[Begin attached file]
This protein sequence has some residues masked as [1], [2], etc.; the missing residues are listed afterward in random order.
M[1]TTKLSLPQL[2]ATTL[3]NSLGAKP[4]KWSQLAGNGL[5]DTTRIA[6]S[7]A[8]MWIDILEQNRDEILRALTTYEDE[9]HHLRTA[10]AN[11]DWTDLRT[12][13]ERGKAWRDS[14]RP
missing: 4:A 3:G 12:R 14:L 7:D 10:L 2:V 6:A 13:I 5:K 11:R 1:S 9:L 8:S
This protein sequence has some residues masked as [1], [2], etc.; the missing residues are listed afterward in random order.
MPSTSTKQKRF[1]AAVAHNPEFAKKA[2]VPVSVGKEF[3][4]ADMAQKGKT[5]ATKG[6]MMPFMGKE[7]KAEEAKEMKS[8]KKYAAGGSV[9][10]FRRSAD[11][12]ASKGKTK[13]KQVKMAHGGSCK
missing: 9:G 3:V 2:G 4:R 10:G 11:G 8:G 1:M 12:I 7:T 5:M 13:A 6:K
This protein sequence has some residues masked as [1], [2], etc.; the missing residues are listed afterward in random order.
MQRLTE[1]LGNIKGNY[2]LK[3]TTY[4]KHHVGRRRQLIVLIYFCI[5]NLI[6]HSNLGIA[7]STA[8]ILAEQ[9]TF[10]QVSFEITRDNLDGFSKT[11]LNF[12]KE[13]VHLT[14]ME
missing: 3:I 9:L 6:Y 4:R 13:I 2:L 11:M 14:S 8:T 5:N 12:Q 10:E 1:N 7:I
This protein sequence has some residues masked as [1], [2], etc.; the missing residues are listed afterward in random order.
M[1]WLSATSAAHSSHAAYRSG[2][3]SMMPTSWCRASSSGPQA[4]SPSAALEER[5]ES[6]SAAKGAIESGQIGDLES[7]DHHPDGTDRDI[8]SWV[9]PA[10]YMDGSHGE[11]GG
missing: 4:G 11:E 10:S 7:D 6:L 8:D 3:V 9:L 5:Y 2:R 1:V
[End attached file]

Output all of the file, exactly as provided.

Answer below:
This protein sequence has some residues masked as [1], [2], etc.; the missing residues are listed afterward in random order.
M[1]TTKLSLPQL[2]ATTL[3]NSLGAKP[4]KWSQLAGNGL[5]DTTRIA[6]S[7]A[8]MWIDILEQNRDEILRALTTYEDE[9]HHLRTA[10]AN[11]DWTDLRT[12][13]ERGKAWRDS[14]RP
missing: 4:A 3:G 12:R 14:L 7:D 10:L 2:V 6:A 13:I 5:K 11:R 1:S 9:L 8:S
This protein sequence has some residues masked as [1], [2], etc.; the missing residues are listed afterward in random order.
MPSTSTKQKRF[1]AAVAHNPEFAKKA[2]VPVSVGKEF[3][4]ADMAQKGKT[5]ATKG[6]MMPFMGKE[7]KAEEAKEMKS[8]KKYAAGGSV[9][10]FRRSAD[11][12]ASKGKTK[13]KQVKMAHGGSCK
missing: 9:G 3:V 2:G 4:R 10:G 11:G 8:G 1:M 12:I 7:T 5:M 13:A 6:K
This protein sequence has some residues masked as [1], [2], etc.; the missing residues are listed afterward in random order.
MQRLTE[1]LGNIKGNY[2]LK[3]TTY[4]KHHVGRRRQLIVLIYFCI[5]NLI[6]HSNLGIA[7]STA[8]ILAEQ[9]TF[10]QVSFEITRDNLDGFSKT[11]LNF[12]KE[13]VHLT[14]ME
missing: 3:I 9:L 6:Y 4:R 13:I 2:L 11:M 14:S 8:T 5:N 12:Q 10:E 1:N 7:I
This protein sequence has some residues masked as [1], [2], etc.; the missing residues are listed afterward in random order.
M[1]WLSATSAAHSSHAAYRSG[2][3]SMMPTSWCRASSSGPQA[4]SPSAALEER[5]ES[6]SAAKGAIESGQIGDLES[7]DHHPDGTDRDI[8]SWV[9]PA[10]YMDGSHGE[11]GG
missing: 4:G 11:E 10:S 7:D 6:L 8:D 3:V 9:L 5:Y 2:R 1:V